Chancellor George Osborne has confirmed the Government will accelerate plans to increase the state pension age to 67.
Under the previous proposals, the state pension age would have increased to 67 for both men and women between 2034 and 2036. This will now happen between 2026 and 2028.
Osborne (pictured) said the decision will allow the Government to “pay decent pensions for longer” and will save the Treasury £60bn.
The Government has already accelerated the previous Labour administration’s plans to increase the state pension age to 66 for both men and women.
The original proposals put forward by the coalition would have seen the pension age rise from 60 to 65 by 2018 before increasing to 66 for both men and women by April 2020.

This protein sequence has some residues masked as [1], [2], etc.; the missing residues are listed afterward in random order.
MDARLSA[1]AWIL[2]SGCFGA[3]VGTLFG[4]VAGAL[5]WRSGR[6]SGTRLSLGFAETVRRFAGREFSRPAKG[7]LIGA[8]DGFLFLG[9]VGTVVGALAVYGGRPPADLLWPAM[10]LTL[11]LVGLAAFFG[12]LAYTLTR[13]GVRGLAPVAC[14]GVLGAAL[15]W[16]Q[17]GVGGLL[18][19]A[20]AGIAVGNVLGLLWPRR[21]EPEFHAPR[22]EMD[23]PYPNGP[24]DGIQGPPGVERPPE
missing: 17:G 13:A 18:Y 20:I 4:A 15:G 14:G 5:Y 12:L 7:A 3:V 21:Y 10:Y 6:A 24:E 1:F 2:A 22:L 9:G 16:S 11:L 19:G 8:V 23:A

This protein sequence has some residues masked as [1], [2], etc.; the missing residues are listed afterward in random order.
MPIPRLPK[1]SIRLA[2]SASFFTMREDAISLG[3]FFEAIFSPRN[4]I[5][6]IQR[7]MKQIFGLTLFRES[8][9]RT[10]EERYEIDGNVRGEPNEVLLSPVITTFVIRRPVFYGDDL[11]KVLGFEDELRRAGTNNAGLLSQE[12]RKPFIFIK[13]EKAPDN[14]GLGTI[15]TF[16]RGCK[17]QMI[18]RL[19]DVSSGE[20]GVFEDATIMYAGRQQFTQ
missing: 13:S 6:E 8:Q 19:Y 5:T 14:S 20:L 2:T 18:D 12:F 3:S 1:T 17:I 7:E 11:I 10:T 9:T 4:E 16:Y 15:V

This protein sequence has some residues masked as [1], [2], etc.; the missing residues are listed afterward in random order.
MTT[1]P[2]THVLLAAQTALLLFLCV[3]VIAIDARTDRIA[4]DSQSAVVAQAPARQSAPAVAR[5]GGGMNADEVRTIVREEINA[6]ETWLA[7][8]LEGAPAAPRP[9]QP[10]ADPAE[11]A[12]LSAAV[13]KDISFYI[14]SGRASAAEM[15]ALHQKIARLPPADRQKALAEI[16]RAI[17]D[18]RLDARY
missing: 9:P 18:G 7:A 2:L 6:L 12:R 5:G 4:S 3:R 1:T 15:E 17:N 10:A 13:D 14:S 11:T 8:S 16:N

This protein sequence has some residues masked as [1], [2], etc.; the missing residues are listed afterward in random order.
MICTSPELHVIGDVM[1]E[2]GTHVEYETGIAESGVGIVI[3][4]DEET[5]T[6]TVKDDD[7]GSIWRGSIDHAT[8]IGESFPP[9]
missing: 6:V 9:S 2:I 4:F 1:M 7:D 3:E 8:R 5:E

The move to 66 was subsequently delayed until October 2020 due to concerns about the impact the change would have on women.
The Chancellor also used his speech to urge unions to call off Wednesday’s strike action over reforms to public sector pensions.
He said: “I would once again ask unions why they are damaging the economy and putting jobs at risk? Call off strikes, come back to the negotiating table tomorrow and agree generous pensions that are affordable to the taxpayer.”